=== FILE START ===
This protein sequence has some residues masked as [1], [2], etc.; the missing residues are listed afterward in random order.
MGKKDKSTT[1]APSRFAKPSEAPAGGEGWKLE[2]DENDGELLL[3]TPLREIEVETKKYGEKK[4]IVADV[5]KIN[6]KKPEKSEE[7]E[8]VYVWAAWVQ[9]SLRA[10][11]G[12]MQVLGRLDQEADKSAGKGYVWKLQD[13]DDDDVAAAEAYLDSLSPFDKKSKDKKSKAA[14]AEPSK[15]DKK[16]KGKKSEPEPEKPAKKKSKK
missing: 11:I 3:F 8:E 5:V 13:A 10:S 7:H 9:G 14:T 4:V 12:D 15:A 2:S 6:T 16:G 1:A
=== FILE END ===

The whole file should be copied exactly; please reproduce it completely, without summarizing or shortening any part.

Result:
This protein sequence has some residues masked as [1], [2], etc.; the missing residues are listed afterward in random order.
MGKKDKSTT[1]APSRFAKPSEAPAGGEGWKLE[2]DENDGELLL[3]TPLREIEVETKKYGEKK[4]IVADV[5]KIN[6]KKPEKSEE[7]E[8]VYVWAAWVQ[9]SLRA[10][11]G[12]MQVLGRLDQEADKSAGKGYVWKLQD[13]DDDDVAAAEAYLDSLSPFDKKSKDKKSKAA[14]AEPSK[15]DKK[16]KGKKSEPEPEKPAKKKSKK
missing: 11:I 3:F 8:E 5:V 13:A 10:S 7:H 9:G 14:T 4:V 12:D 15:A 2:S 6:T 16:G 1:A